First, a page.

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There is a major breakthrough in the treatment of cervical cancer | TechNews Science and Technology News


Female cervical cancer patients first undergoChemotherapyaccept againradiation therapy, the death or recurrence rate can be reduced by 35%. The results of this clinical trial, recently announced at a meeting of the European Society for Medical Oncology, are the most significant breakthrough in the treatment of cervical cancer in the past 20 years.The research was led by the University College London Institute of Cancer Research(UCL Cancer Institute)MaryDr. Mary McCormack.

Cervical cancer kills more than 300,000 women worldwide every year and is one of the top ten causes of cancer death among women in my country. As Taiwan has made great efforts to promote free vaccination of female students to prevent cervical cancer, and also provides free cancer screening for women over 30 years old, the incidence of cervical cancer in the country has been declining year by year, but it still causes about 600 deaths every year. . In the UK, thousands of women are diagnosed with cervical cancer every year, many of whom are only around 30 years old. Although radiotherapy can effectively control the disease, up to one-third of patients will still have their disease relapse or worsen, so more effective treatment strategies are still needed.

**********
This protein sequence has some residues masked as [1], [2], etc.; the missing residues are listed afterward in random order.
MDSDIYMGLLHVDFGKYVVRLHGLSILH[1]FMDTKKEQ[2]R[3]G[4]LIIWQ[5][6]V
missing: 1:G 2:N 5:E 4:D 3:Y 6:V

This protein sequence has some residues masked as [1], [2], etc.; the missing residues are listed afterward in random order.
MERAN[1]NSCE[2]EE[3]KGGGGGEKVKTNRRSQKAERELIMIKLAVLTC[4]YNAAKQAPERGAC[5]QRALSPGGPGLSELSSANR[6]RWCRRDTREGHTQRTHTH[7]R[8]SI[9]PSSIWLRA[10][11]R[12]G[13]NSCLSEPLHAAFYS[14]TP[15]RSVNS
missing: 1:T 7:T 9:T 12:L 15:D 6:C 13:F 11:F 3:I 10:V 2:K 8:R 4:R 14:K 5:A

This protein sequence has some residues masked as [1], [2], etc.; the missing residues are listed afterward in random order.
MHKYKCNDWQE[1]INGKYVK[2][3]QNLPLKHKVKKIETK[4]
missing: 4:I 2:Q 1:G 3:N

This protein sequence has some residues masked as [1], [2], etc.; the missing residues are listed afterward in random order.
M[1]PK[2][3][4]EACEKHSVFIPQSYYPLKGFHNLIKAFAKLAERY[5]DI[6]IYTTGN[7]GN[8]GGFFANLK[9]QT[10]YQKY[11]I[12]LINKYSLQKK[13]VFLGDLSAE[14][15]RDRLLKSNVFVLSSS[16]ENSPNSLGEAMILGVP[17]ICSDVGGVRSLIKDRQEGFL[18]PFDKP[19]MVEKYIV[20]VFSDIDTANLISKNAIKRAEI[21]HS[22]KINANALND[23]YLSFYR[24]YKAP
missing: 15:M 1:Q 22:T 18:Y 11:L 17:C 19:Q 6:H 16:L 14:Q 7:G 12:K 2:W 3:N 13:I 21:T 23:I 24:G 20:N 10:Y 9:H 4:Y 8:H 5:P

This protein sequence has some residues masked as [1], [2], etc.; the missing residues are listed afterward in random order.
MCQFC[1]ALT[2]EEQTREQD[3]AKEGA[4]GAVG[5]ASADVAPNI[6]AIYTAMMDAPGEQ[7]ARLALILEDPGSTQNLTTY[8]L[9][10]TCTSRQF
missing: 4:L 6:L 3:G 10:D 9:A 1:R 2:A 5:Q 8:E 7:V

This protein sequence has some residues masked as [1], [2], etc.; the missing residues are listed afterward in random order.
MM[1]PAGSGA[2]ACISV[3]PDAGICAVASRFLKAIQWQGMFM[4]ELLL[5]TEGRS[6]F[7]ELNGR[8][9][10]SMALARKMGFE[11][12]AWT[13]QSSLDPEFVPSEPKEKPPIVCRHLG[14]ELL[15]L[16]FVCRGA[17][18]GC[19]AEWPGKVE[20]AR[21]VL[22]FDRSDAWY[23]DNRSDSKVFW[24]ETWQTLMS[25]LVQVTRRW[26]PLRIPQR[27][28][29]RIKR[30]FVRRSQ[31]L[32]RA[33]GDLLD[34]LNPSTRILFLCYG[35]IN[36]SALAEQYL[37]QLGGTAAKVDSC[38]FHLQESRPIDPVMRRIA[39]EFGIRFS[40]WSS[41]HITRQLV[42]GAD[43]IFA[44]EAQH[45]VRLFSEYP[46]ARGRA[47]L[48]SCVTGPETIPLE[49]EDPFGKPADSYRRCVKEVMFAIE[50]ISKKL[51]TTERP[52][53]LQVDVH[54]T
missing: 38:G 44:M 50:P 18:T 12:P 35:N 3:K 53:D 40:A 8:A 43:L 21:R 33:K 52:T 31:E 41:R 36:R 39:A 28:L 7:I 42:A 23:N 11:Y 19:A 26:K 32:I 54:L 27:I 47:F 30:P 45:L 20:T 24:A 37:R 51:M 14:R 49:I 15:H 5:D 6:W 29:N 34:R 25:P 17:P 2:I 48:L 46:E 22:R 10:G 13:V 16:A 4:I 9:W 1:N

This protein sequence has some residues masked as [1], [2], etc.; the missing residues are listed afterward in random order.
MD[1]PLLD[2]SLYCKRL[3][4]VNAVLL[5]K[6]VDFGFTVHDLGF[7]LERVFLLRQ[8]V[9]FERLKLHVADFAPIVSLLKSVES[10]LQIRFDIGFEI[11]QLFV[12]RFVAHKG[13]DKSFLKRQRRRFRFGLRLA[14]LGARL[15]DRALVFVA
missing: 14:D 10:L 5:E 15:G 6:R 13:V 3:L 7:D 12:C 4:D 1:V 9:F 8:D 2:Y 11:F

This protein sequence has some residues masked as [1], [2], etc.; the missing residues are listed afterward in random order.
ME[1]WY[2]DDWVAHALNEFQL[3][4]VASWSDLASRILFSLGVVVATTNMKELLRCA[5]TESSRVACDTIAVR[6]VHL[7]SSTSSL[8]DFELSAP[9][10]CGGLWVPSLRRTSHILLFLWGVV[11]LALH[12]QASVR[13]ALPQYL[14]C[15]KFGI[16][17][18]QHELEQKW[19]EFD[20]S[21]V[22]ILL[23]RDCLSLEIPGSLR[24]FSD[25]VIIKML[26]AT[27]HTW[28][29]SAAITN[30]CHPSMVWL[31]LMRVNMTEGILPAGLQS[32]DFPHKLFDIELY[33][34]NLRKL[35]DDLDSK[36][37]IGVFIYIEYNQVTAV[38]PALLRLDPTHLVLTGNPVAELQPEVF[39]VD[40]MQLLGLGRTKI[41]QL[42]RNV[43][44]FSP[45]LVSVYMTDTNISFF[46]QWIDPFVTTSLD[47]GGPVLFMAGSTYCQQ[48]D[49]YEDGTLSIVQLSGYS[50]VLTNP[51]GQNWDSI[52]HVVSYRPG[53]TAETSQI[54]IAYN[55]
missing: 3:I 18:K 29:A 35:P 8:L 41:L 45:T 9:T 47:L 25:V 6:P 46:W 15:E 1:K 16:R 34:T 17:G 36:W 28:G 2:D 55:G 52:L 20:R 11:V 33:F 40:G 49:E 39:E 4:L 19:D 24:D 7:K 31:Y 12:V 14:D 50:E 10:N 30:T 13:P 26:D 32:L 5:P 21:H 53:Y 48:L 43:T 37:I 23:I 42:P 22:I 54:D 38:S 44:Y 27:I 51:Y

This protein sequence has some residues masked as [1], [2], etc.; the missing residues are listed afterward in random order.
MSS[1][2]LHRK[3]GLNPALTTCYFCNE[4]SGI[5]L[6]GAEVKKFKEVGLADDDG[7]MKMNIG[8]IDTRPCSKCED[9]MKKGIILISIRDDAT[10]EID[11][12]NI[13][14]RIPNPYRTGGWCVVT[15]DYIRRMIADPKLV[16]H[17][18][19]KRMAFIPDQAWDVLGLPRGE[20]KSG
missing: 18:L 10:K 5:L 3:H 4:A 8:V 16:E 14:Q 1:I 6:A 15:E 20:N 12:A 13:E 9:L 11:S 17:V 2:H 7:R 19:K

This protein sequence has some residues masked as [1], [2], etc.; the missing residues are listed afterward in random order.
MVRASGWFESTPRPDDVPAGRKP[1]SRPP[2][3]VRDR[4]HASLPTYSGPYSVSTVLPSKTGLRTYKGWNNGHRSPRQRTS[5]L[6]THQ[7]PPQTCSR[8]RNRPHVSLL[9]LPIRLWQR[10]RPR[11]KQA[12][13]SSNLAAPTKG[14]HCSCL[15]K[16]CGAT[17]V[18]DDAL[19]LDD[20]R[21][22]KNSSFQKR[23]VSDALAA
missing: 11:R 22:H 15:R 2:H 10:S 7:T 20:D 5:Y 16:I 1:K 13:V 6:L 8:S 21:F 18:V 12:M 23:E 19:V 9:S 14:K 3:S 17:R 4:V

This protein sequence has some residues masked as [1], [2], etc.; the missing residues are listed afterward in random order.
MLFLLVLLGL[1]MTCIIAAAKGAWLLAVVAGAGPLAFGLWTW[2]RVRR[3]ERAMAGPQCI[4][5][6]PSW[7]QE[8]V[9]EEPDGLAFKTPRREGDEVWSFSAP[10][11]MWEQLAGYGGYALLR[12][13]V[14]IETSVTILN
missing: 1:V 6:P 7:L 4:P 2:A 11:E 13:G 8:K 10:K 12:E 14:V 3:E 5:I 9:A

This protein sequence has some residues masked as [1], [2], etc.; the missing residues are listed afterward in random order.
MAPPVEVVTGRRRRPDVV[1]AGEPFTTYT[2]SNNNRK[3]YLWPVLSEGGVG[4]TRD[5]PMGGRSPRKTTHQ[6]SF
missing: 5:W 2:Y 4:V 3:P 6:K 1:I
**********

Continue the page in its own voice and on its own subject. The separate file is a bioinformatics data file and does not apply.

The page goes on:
In this clinical trial, 250 female subjects with cervical cancer in the experimental group received a new treatment strategy:It starts with six weeks of chemotherapy, and then “conventional” radiation therapy combined with chemotherapy drugs is given, which is calledChemoradiotherapy(Chemoradiotherapy). The 250 subjects in the control group received only chemotherapy and radiotherapy. After five years, 28% of the subjects in the control group had died and 36% had recurred or spread; while only 20% of those who received the new treatment had died and 27% had relapsed or spread. Overall, the risk of cancer recurrence or death was Reduced by 35%.

“What’s more important is that if patients don’t come back within five years, their cancer is likely to be cured, and that’s why it’s very exciting,” Dr. McCormack said on the BCC program. Moreover, chemotherapy drugs are relatively cheap and easy to obtain, and the medical community has accumulated considerable experience with chemotherapy drugs. Experts say they may soon become the new standard of care.

The catch is that it is not 100% certain whether all patients will benefit from the new treatment. Because most of the patients in this study had cancer cells that had not spread to other parts of the body, it is unclear how effective the new treatment would be for advanced cervical cancer that has already spread.

(The first picture is a schematic; source: Unsplash)

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